Toronto’s Distillery District

11 September 2008 at 1:08 am 3 comments

Ciao Bloggisti!

Picture it: Toronto, August 2008.

I’m late for a very important date and to top it all off, I’m lost. I get off the bus and start walking east. All of a sudden I see a gateway leading to…. England? Looking at the cobblestone streets, the distinctive red bricks of the Victorian-era buildings and the noticable absence of cars, it seems as though I entered a time warp and stepped into Dickensian London. Instead, I’m in one of Toronto’s most unique neighbourhoods: the Distillery District.

The District’s old-world charm comes from the fact that it was once home to the Gooderham and Worts Distillery, founded in 1832 and the largest distillery in the British Empire by the 1860s. In the late 20th century, the Distillery’s operations came to a close and the area soon became a no-man’s land, surrounded by demolished buildings and vacant lots. But the Distillery’s buildings remained intact and “constitute the largest and best-preserved collection of Victorian Industrial Architecture in North America.” This made the area a big favourite with “Hollywood North” so it has often been used as a location for a number of major films, such as Chicago, X-Men, Cinderella Man and of course Brady Bunch in the White House.

A few years ago, the site was redeveloped and is now one of Toronto’s most fascinating tourist destinations. Its 40 plus buildings house art galleries, theatres, speciality shops, restaurants and cafés and what’s more, the spaces are never leased to franchises or chains. So if you’re in the area and are hankering for a Big Mac or Starbuck’s iced cappuccino, you’re outta luck!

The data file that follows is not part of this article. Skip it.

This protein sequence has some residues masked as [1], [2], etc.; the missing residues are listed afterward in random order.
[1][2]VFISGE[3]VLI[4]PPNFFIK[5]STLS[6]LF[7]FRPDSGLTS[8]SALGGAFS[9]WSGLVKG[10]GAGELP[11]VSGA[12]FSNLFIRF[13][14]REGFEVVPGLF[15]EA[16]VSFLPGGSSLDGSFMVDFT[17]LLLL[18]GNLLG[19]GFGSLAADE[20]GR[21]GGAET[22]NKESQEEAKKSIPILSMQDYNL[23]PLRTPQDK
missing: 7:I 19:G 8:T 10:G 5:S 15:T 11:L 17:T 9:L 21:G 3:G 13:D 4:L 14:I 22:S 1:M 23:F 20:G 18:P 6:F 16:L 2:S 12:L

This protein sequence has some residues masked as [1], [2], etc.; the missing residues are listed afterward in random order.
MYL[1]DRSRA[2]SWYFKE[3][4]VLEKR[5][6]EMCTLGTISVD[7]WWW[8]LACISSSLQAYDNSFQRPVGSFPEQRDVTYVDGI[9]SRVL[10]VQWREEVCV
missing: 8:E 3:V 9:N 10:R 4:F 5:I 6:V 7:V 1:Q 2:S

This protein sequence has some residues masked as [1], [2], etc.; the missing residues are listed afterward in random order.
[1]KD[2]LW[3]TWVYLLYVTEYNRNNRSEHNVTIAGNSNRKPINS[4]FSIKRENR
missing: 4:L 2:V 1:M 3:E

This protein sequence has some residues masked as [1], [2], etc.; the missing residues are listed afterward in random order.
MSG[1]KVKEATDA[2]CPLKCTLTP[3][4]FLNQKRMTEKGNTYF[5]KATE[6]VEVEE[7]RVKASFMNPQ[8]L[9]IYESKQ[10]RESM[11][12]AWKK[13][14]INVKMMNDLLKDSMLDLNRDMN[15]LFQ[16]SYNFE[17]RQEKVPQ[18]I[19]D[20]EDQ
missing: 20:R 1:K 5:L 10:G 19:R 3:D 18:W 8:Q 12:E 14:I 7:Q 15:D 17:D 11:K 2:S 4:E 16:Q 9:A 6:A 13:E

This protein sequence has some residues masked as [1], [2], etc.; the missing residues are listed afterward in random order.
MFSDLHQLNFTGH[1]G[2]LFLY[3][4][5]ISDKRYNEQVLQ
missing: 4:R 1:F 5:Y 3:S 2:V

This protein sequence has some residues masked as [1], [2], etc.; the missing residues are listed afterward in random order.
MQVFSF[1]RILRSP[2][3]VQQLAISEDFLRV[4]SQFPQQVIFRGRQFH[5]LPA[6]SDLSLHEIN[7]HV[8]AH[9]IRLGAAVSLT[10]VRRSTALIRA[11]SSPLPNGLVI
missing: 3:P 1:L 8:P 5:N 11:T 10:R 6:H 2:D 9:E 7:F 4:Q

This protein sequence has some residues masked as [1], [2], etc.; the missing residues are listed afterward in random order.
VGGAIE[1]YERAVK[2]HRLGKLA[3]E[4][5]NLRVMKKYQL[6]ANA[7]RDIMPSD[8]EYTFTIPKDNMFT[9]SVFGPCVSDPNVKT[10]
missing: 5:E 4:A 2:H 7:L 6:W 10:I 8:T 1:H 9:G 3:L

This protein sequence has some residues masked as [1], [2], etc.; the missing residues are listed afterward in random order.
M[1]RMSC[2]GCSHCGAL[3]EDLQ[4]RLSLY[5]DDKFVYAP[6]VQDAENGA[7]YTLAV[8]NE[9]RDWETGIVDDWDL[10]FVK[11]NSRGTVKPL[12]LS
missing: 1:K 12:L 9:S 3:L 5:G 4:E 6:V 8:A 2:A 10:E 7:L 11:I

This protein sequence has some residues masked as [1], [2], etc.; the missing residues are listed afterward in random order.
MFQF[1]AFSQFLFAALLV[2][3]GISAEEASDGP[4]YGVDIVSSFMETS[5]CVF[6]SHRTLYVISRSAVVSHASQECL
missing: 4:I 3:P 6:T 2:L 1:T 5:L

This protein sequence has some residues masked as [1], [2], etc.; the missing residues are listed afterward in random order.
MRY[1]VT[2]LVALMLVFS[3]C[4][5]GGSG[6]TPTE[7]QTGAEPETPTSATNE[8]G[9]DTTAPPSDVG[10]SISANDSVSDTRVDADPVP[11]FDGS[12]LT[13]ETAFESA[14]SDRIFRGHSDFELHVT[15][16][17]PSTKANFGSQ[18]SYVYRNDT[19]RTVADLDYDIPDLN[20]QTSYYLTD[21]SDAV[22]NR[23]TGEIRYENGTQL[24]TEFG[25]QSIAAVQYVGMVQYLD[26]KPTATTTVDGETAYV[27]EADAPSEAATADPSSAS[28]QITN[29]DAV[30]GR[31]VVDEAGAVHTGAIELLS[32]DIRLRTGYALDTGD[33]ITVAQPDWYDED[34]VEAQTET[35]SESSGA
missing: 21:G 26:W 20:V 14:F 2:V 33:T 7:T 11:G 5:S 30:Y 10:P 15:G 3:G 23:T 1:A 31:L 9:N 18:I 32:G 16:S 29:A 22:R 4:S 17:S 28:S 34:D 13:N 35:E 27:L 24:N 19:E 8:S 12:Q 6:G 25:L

I must say I was pleasantly surprised by my visit because even if I grew up in Toronto, I had no idea this District even existed. It truly was a hidden gem. And I just loved the relaxed vibe and slightly European feel of this pedestrian neighbourhood. There were a number of restaurants to choose from, such as the Boiler House and Perigee but we opted for the Mill St. Brew Pub, a microbrewery specializing in fresh organic beers, stouts and ales. They also served pub fare with a twist. I had a fancy shmancy meat loaf stuffed with asiago cheese and spinach and one of my friends ordered sweet potato fries. So delicious and gorgeous that I just had to take a picture!

I wish I had had enough time to discover more of the District, visit some artists’ studios and try the chocolates at Soma, but that will have to wait till my next visit to Toronto. And of course, you’re all invited!

Are there any hidden gems in your towns? What area would make a great movie location?

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Entry filed under: Canada, Entertainment, toronto, Travel.

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3 Comments Add your own

  • 1. joanne at frutto della passione  |  11 September 2008 at 10:01 am

    Loved it last time I went but I didn’t make it this year. We should shoot our own movie there.

    Yeah! Let’s call it Revenge of the Translators

    Reply
  • 2. nyc/caribbean ragazza  |  12 September 2008 at 7:00 am

    My second night in Toronto my boss took me there for dinner. I really like that area. I would love to go back and walk through the galleries.

    It’s great isn’t it! Doesn’t even seem like Toronto.

    Reply
  • 3. michelle of bleeding espresso  |  17 September 2008 at 4:46 pm

    I love old breweries and their neighborhoods! We certainly don’t have anything like that here in my new (medieval) town, but back home, a few towns over was Pottsville, PA, home of Yuengling, America’s oldest brewery 🙂 I went on many a tour!

    Sounds like fun! I’d love to visit the breweries in Milwaukee one day. I was a huge Happy Days fan 🙂

    Reply

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